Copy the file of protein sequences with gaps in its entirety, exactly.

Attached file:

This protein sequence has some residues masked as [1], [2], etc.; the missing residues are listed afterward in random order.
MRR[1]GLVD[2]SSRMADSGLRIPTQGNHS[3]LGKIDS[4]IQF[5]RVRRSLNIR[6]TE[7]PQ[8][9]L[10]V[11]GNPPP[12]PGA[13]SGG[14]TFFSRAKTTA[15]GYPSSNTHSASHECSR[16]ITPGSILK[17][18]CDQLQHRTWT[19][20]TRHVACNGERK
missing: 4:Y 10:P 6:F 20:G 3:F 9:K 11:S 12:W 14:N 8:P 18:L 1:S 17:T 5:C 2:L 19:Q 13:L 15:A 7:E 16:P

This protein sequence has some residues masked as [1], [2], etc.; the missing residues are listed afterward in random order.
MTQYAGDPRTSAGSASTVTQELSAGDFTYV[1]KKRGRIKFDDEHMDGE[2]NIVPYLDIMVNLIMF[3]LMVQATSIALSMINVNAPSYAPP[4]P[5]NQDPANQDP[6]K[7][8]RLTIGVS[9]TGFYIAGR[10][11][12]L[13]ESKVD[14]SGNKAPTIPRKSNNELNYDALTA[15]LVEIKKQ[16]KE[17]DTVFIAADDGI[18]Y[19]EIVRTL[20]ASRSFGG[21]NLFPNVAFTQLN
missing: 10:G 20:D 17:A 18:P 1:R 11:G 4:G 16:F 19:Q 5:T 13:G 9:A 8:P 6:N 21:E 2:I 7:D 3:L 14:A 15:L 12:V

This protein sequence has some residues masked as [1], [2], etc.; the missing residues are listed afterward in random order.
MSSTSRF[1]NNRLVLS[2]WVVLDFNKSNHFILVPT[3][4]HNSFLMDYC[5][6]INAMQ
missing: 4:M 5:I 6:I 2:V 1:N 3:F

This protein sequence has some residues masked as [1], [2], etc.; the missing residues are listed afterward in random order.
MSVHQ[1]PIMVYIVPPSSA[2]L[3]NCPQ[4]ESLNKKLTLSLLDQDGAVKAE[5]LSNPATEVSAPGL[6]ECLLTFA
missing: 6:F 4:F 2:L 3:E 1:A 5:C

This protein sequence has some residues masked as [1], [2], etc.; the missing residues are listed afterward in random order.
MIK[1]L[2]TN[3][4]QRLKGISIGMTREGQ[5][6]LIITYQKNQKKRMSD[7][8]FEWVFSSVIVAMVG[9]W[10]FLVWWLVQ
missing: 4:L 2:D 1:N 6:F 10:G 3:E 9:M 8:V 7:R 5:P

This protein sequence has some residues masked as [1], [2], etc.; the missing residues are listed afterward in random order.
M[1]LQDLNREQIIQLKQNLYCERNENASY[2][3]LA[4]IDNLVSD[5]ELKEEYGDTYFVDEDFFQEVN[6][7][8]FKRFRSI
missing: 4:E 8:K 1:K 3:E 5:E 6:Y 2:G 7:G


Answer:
This protein sequence has some residues masked as [1], [2], etc.; the missing residues are listed afterward in random order.
MRR[1]GLVD[2]SSRMADSGLRIPTQGNHS[3]LGKIDS[4]IQF[5]RVRRSLNIR[6]TE[7]PQ[8][9]L[10]V[11]GNPPP[12]PGA[13]SGG[14]TFFSRAKTTA[15]GYPSSNTHSASHECSR[16]ITPGSILK[17][18]CDQLQHRTWT[19][20]TRHVACNGERK
missing: 4:Y 10:P 6:F 20:G 3:F 9:K 11:S 12:W 14:N 8:P 18:L 1:S 17:T 5:C 2:L 19:Q 13:L 15:A 7:E 16:P

This protein sequence has some residues masked as [1], [2], etc.; the missing residues are listed afterward in random order.
MTQYAGDPRTSAGSASTVTQELSAGDFTYV[1]KKRGRIKFDDEHMDGE[2]NIVPYLDIMVNLIMF[3]LMVQATSIALSMINVNAPSYAPP[4]P[5]NQDPANQDP[6]K[7][8]RLTIGVS[9]TGFYIAGR[10][11][12]L[13]ESKVD[14]SGNKAPTIPRKSNNELNYDALTA[15]LVEIKKQ[16]KE[17]DTVFIAADDGI[18]Y[19]EIVRTL[20]ASRSFGG[21]NLFPNVAFTQLN
missing: 10:G 20:D 17:A 18:P 1:R 11:G 4:G 16:F 19:Q 5:T 13:G 9:A 8:P 6:N 21:E 2:I 7:D 3:L 14:A 15:L 12:V

This protein sequence has some residues masked as [1], [2], etc.; the missing residues are listed afterward in random order.
MSSTSRF[1]NNRLVLS[2]WVVLDFNKSNHFILVPT[3][4]HNSFLMDYC[5][6]INAMQ
missing: 4:M 5:I 6:I 2:V 1:N 3:F

This protein sequence has some residues masked as [1], [2], etc.; the missing residues are listed afterward in random order.
MSVHQ[1]PIMVYIVPPSSA[2]L[3]NCPQ[4]ESLNKKLTLSLLDQDGAVKAE[5]LSNPATEVSAPGL[6]ECLLTFA
missing: 6:F 4:F 2:L 3:E 1:A 5:C

This protein sequence has some residues masked as [1], [2], etc.; the missing residues are listed afterward in random order.
MIK[1]L[2]TN[3][4]QRLKGISIGMTREGQ[5][6]LIITYQKNQKKRMSD[7][8]FEWVFSSVIVAMVG[9]W[10]FLVWWLVQ
missing: 4:L 2:D 1:N 6:F 10:G 3:E 9:M 8:V 7:R 5:P

This protein sequence has some residues masked as [1], [2], etc.; the missing residues are listed afterward in random order.
M[1]LQDLNREQIIQLKQNLYCERNENASY[2][3]LA[4]IDNLVSD[5]ELKEEYGDTYFVDEDFFQEVN[6][7][8]FKRFRSI
missing: 4:E 8:K 1:K 3:E 5:E 6:Y 2:G 7:G